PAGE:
Book Review: Warcraft Bonds of Brotherhood

My rating: 1.5 out of 5 stars

Oh boy, what can I say about this one?

I had been excited to read this book, because I loved the Orc prequel novel, Durotan, and figured that this one would be good as well. But, I was wrong.

The art is this book was really the only good thing. Though I will admit that I wish the main characters, Llane, Lothar and Medivh, had a bit more distinguishing features, because honestly they often looked too similar on most pages. Otherwise, the art was enjoyable.

The story however, was both terrible and lacking.

I want to say that this might have been more enjoyable had it been written as an actual novel, instead of a graphic novel, but I’m not sure adding length and those written details would have been enough to salvage it. I’m still gad I read it, but this is one that will now forever sit on my shelf collecting dust – I would get rid of it, but when it comes to Warcraft books, I keep them all, whether I liked them or not.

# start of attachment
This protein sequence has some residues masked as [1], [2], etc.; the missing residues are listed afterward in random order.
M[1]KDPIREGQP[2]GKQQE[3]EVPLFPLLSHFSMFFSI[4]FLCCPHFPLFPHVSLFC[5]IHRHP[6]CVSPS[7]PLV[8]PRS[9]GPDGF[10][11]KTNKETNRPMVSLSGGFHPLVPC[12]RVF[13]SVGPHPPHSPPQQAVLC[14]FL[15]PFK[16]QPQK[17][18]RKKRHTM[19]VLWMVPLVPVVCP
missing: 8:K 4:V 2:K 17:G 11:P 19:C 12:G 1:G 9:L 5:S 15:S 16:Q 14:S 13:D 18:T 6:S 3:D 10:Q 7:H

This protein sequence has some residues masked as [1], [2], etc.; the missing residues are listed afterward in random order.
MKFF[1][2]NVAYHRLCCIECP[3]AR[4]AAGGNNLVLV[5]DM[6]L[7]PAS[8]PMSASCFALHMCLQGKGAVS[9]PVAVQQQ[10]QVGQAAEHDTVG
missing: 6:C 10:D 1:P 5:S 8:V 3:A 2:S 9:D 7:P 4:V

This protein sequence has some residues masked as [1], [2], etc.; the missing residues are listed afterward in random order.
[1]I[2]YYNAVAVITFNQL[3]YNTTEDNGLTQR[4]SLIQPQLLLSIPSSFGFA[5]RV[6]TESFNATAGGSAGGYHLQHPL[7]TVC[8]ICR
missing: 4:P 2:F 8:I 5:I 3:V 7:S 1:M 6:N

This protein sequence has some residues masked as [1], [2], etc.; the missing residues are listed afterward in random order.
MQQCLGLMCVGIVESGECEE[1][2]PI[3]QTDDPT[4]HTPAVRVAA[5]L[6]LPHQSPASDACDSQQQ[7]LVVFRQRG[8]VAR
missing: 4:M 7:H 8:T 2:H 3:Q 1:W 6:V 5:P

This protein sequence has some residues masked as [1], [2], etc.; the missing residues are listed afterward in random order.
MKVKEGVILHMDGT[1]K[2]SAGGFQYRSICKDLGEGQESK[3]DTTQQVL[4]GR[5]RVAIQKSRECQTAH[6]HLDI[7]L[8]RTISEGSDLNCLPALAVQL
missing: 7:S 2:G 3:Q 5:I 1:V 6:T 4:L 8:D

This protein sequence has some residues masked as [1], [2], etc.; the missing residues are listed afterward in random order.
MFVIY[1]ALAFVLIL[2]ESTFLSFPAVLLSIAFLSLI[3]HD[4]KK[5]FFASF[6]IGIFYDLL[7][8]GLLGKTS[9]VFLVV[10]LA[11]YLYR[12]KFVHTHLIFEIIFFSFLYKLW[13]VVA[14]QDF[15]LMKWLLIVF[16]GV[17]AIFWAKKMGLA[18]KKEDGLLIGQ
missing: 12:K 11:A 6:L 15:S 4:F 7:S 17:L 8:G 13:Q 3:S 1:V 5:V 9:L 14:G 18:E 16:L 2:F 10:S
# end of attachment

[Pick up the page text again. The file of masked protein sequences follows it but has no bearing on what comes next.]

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Book Review: Warcraft Legends Volume 3

My rating: 3 out of 5 stars

Much like the first two volumes, this one has four stories within.

One of those stories is a continuation of Trag Highmountain, which started in the first volume. I will admit, I haven’t been much of a fan of Trag’s story. I think my biggest problem is that the font used for this story is so awkward that it makes reading it next to impossible. It’s hard to really get into a story when it’s difficult to read what is being said. Sometimes, with graphic novels, you can figure out a good chunk of what is going on based upon the images, but that little bit of dialogue and descriptive text is also very important to the story. If I have to hold the book an inch from my face and squint in order to read the text, then it’s hard to get into, let along enjoy, the story.

The second story, Crusader’s Blood, was pretty enjoyable. I’m a big fan of the Undead race in the game, so any story that involves them tends to grab my attention. Throw in some Blood Elves and it’s even better. This story has quite a good arc to it, bringing things full circle and had very good art to go along with it.

The third story was I Got What Yule Need. Let’s just pretend this one didn’t happen. Goblins are just wrong. Moving on.